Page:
The journal also gives you a way to reflect on your deeper feelings about the relevant issues in your life as well as on the early experiences that seem to have shaped the schema. And it gives you a chance to vent your feelings without having to confront people in your life.

Over several months of doing this work, your journal should help you track changes in the thoughts and feelings that come up, in how you react. If your work with schemas is having an effect, you will notice a gradual decrease in the number of times in a given week or month you have schema attacks, or a lessening of their intensity, or how long they last.
- Bennett-Goleman, Tara, Emotional Alchemy: How the Mind Can Heal the Heart, Harmony Books: New York, 2001.
The article above contains foundational information. Articles below contain optional updates.

=================================

Personal Reflection Exercise #2
The preceding section contained information about schema therapy. Write three case study examples regarding how you might use the content of this section in your practice.

Online Continuing Education QUESTION 9
What is the benefit of writing in the schema journal? Record the letter of the correct answer the CEU Answer Booklet.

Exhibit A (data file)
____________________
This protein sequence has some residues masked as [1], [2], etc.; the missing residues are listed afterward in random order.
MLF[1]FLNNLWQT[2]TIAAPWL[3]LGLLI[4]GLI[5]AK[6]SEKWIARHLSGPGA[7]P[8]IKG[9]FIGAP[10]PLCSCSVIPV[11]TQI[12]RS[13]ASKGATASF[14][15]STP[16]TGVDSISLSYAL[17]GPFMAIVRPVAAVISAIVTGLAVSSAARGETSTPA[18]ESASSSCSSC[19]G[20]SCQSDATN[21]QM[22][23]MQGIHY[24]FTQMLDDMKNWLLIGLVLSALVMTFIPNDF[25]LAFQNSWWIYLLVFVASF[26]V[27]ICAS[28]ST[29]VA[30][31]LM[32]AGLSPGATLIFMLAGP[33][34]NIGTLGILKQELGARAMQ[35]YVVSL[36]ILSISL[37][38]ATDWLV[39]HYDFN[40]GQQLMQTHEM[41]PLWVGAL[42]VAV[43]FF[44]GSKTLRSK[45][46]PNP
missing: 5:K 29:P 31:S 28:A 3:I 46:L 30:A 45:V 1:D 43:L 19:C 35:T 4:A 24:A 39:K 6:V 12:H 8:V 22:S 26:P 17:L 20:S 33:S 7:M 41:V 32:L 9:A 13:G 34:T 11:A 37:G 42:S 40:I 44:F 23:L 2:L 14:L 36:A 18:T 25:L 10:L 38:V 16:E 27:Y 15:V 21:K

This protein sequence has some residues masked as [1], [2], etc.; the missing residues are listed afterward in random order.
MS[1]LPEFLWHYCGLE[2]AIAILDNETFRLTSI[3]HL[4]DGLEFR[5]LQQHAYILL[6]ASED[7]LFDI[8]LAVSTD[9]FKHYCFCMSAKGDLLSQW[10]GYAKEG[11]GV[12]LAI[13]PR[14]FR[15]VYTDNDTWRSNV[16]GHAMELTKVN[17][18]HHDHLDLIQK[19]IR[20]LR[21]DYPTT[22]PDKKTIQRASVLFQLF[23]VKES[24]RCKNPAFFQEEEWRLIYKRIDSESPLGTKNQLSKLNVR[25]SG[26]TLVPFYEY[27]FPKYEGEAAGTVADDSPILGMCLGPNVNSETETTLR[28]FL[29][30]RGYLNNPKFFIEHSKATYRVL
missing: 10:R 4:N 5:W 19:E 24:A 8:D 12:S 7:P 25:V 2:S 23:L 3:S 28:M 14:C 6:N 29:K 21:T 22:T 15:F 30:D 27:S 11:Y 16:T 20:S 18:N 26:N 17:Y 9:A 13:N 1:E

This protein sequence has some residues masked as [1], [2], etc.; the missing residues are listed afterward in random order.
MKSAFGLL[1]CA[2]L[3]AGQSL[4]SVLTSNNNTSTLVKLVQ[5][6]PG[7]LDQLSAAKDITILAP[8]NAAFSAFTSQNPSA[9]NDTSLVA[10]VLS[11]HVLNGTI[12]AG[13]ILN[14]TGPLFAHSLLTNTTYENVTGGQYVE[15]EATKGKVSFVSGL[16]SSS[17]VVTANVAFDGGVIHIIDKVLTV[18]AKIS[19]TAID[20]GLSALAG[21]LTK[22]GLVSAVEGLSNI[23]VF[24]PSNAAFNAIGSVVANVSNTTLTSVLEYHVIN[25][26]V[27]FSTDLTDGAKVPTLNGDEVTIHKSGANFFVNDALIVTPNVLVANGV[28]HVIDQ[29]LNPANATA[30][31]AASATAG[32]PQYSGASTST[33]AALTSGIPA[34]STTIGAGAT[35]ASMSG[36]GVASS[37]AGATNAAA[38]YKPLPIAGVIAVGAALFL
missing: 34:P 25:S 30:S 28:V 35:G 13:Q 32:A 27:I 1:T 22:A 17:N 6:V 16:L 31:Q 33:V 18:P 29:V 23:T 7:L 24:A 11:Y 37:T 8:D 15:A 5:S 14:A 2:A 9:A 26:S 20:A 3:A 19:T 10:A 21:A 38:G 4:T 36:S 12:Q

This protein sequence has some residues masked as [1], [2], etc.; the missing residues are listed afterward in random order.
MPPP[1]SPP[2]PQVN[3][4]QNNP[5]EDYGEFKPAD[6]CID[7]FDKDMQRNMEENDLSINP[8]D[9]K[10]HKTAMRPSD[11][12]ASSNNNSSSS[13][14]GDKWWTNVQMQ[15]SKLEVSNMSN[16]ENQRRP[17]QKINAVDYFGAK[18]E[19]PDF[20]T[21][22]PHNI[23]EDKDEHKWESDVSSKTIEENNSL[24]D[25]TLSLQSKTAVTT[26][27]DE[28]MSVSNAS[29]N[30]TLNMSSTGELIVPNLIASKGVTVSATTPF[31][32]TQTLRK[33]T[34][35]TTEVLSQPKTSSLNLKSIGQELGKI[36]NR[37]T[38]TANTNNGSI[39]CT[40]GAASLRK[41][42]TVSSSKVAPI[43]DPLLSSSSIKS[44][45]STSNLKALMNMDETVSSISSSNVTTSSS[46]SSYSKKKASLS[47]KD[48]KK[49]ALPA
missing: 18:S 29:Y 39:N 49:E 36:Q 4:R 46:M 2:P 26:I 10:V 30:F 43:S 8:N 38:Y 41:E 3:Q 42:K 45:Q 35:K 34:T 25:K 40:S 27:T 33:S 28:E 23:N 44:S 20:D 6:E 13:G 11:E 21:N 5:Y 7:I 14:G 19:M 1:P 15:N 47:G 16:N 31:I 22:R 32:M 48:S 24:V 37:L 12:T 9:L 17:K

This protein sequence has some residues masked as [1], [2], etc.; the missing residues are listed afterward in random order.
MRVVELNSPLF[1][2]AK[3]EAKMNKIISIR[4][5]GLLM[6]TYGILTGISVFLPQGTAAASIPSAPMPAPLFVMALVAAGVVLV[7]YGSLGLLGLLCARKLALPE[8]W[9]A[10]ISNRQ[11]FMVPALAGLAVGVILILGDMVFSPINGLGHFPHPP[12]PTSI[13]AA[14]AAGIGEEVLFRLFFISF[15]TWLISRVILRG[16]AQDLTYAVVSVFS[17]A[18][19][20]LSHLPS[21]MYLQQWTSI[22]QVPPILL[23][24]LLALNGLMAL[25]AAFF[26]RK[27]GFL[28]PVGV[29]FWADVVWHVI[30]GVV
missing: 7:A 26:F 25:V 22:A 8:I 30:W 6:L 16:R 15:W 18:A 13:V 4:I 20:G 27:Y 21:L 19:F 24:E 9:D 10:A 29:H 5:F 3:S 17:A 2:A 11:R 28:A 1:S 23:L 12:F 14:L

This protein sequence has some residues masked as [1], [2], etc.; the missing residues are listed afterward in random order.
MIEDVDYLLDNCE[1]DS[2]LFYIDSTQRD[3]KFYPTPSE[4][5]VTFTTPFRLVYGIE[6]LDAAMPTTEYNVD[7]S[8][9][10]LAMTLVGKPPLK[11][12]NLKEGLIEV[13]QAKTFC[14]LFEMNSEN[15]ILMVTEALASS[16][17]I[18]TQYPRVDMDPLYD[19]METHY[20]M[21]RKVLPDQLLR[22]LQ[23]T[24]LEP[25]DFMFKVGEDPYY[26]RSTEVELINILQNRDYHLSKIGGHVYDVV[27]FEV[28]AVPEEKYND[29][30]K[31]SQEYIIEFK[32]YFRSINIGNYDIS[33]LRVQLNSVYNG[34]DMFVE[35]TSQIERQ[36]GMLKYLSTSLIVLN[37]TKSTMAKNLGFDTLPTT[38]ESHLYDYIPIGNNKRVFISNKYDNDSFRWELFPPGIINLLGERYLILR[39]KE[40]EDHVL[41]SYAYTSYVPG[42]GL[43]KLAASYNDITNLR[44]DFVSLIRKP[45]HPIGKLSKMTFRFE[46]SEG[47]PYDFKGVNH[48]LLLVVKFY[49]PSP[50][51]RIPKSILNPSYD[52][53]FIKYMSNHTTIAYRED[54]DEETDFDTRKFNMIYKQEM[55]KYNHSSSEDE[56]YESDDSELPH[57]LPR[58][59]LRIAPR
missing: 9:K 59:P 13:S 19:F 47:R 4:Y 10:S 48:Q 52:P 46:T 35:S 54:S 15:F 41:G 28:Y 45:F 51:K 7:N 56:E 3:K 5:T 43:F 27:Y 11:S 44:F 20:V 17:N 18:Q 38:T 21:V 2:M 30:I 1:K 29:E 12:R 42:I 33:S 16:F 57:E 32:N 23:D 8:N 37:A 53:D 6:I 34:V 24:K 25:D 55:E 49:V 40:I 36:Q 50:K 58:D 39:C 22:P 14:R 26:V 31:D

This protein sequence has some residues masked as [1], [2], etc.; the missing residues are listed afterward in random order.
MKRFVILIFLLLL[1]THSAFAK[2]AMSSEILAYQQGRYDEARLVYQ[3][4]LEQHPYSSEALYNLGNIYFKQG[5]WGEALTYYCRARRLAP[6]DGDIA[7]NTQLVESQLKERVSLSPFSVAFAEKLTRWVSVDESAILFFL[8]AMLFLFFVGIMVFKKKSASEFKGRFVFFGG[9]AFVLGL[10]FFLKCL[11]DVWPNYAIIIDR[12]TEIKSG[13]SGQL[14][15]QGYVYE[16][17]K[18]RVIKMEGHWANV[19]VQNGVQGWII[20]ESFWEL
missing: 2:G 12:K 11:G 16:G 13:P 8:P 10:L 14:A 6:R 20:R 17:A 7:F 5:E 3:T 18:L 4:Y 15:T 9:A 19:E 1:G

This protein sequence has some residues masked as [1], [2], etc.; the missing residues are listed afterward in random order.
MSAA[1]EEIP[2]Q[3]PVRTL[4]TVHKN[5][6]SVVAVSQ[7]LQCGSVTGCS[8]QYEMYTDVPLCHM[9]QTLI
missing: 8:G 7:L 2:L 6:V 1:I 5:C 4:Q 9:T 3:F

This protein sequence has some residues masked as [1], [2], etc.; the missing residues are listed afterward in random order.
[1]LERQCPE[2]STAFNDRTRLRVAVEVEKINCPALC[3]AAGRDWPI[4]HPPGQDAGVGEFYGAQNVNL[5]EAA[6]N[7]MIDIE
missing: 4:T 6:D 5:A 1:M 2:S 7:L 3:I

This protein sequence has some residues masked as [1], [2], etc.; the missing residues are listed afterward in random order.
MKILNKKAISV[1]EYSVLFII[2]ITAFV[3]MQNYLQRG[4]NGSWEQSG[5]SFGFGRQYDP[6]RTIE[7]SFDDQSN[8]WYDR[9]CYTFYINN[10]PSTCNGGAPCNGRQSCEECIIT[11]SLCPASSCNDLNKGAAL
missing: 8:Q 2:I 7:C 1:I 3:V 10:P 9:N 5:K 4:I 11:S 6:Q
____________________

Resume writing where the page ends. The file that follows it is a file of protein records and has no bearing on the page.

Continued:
Others who bought this Borderline Course
also bought…

Scroll DownScroll UpCourse Listing Bottom Cap

CEU Answer Booklet for this course | Borderline
Forward to Section 10
Back to Section 8
Table of Contents
Top

The article above contains foundational information. Articles below contain optional updates.
School bullying increases chances of mental health issues and unemployment in later life - April 17, 2019
Victims of bullying in secondary school have dramatically increased chances of mental health problems and unemployment in later life.
Brain marker for angry dreams - April 15, 2019
Researchers have identified a pattern of brain activity that predicts anger experienced during dreaming, according to a new study of healthy adults. The research could potentially inform efforts to understand the neural basis of the emotional content of nightmares, a feature of various mental and sleep disorders.
Interparental aggression often co-occurs with aggression toward kids - April 04, 2019
Parents in the midst of a psychologically or physically aggressive argument tend to also be aggressive with their children, according to researchers. The team found that this 'spillover' of aggression toward children causes kids to exhibit greater fear during future incidents of interparental aggression, regardless of the severity of those future incidents, than children who do not experience this spillover effect.
No such thing as 'sugar rush'! Sugar worsens mood rather than improving it - April 04, 2019
Sugar does not improve mood and it can make people less alert and more tired after its consumption -- according to a new study.
Violence against long-term care staff 'normalized' - March 26, 2019
Violence against staff working in long-term care facilities -- including physical assault, verbal abuse and sexual harassment -- has become 'normalized', according to a new study.

CEU Continuing Education for
Social Work CEUs, Psychology CEUs, Counselor CEUs, MFT CEUs


OnlineCEUcredit.com Login


Forget your Password Reset it!